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Experience with COTS-Based Systems (CBS) Product Line Architectures. Don Andres 7 February 2001 703.803.5109. Project Context - C 2 Product Line. Project purpose was to develop COTS-based Command and Control Product Line Architecture Address wide range of DoD mission requirements

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Experience with cots based systems cbs product line architectures

Experience with COTS-Based Systems (CBS) Product Line Architectures

Don Andres

7 February 2001

703.803.5109


Project context c 2 product line
Project Context - C2 Product Line

  • Project purpose was to develop COTS-based Command and Control Product Line Architecture

    • Address wide range of DoD mission requirements

    • Support Air, Missile, Space domains

    • Support Theater and Strategic missions

  • Driving Factors

    • Need to interoperate with existing systems, majority of which were developed as standalone systems

    • Incorporate commercial technology while still adhering to Government standards (time gap)

    • Resultant systems need to be highly reliable with near-real-time performance


Vendor product experience
Vendor/Product Experience

  • Oracle - database, web server, web portal, development tools

  • Iona, BEA - middleware

  • Toplink - Object to Relational mapping for database objects

  • Tivoli, OpenView, CA - Network Management, Product Distribution, Inventory

  • Remedy - Network Problem Reporting

  • Government - DII COE (operating system, patches plus applications), Global Command and Control System (GCCS)

  • Rational - Rose, ClearCase, RequisitePro, ClearQuest, Dashboard, TestMate

  • Symantec - Visual Café (Development and debug tools)

  • Other Pieces (NT, Unix, Java Virtual Machine, PKI certificates)

  • Languages

    • C++, Java (New)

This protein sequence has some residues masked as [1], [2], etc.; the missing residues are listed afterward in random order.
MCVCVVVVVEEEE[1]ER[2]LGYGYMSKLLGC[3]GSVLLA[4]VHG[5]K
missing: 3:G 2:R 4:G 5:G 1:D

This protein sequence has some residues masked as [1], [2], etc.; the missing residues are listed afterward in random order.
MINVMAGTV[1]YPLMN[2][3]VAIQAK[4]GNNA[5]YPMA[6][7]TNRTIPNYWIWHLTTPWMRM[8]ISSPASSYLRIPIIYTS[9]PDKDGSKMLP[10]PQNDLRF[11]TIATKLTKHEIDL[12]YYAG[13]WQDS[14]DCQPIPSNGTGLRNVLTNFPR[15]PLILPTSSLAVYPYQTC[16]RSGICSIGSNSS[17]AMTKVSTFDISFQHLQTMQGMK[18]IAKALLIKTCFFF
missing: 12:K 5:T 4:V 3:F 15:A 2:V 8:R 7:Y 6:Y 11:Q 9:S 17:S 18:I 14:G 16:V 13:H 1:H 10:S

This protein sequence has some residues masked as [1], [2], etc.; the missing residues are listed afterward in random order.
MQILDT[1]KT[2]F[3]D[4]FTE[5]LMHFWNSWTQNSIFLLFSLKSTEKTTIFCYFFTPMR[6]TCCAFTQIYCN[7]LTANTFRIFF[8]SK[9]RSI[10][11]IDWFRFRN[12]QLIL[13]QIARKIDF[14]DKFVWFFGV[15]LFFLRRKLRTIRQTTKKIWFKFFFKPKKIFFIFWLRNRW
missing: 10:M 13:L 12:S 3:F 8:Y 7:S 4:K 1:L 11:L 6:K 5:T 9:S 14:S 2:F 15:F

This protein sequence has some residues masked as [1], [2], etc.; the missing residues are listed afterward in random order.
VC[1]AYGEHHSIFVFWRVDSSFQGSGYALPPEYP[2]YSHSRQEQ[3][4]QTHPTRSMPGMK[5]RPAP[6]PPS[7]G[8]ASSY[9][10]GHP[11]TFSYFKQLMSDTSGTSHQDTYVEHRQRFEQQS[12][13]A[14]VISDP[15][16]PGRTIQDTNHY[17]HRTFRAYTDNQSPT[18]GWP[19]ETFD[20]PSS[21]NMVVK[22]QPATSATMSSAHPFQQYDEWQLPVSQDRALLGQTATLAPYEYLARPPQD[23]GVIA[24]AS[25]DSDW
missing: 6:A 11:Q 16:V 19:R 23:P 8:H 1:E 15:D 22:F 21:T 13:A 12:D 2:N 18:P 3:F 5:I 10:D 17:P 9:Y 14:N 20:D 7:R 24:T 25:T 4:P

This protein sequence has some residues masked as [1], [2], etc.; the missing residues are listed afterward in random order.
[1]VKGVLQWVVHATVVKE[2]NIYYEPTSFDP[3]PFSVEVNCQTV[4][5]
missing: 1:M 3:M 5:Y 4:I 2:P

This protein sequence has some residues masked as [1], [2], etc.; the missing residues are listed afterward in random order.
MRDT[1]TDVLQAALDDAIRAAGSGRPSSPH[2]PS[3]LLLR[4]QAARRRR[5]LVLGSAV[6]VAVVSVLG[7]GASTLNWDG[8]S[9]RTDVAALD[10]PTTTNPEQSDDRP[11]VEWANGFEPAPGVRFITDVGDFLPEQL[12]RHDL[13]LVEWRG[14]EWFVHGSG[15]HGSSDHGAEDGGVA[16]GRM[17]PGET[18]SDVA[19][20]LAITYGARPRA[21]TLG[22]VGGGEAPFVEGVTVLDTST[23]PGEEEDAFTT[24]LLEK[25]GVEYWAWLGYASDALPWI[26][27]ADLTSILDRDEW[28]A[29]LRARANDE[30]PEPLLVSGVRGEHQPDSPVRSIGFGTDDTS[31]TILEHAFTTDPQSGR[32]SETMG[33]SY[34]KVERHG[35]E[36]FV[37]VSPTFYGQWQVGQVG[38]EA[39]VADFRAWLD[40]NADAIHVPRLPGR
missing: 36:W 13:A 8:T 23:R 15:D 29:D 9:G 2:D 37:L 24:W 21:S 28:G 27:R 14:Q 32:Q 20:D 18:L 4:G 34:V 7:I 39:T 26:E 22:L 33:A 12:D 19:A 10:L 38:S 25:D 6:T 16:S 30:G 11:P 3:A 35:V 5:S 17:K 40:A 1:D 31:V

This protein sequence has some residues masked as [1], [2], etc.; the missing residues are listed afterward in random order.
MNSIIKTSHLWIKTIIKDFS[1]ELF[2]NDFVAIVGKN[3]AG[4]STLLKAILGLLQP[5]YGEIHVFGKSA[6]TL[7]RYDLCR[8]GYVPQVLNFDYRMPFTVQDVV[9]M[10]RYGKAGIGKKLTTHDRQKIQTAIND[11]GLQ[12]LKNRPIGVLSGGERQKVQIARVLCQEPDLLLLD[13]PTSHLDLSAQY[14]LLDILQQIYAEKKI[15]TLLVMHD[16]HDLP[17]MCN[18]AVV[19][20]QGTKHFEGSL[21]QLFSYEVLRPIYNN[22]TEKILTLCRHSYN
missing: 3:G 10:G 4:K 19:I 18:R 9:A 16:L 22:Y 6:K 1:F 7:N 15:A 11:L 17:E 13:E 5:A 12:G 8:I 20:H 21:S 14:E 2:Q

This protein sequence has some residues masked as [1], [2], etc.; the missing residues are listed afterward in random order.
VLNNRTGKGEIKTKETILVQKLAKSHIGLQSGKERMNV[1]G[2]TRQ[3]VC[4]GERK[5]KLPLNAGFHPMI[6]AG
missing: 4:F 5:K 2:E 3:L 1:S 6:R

• C, Fortran, Ada (Legacy)


Challenges
Challenges

  • System characteristics and performance parameters different, in many cases, than those for which the products were designed

    • Design/tailoring/negotiating some requirements

  • Government standards specifications, in many cases, lagged commercial state

    • e.g., Operating system levels/patches

    • e.g., versions of Java Virtual Machines

    • note: this was also an issue between Vendors/Products


Lessons learned
Lessons Learned

  • “Teaming”, or entering into a partnership with key vendor was critical to success

    • Dramatically reduced time-to-market

    • Eases the learning curve

  • Hands-on evaluation is critical

    • Substantiate that requirements (esp. performance can be met)

    • Understand the difference between “standards compliant” versus “based on standards” … may be synonym for proprietary (partial) implementation of a standard

  • Integration is not easy

    • Engineering rigor is still required

    • Not the schedule reduction silver bullet, can be very time consuming

  • Vendor support should be heavily weighted in evaluation criteria

    • More important than initial investment cost

    • Probably equal to capability

    • Built-in diagnostic/performance capability is important


Critical success factors
Critical Success Factors

  • COTS-based systems still need to be managed and maintained

    • Patches, version updates need to be incorporated in a timely manner

  • Resource sizing (CPU, memory, disk) need to take into account all of the products being used (esp. if there is the potential for concurrent execution)

    • The concept of peaceful co-existence is still, in many cases, a myth

  • Define benchmarks based on your own business rules and system characteristics

    • Integrated (those where several vendors products are involved) benchmarks are hard to analyze

    • Performance and resource utilization estimates are not always linear and many times do not transfer from business model to business model


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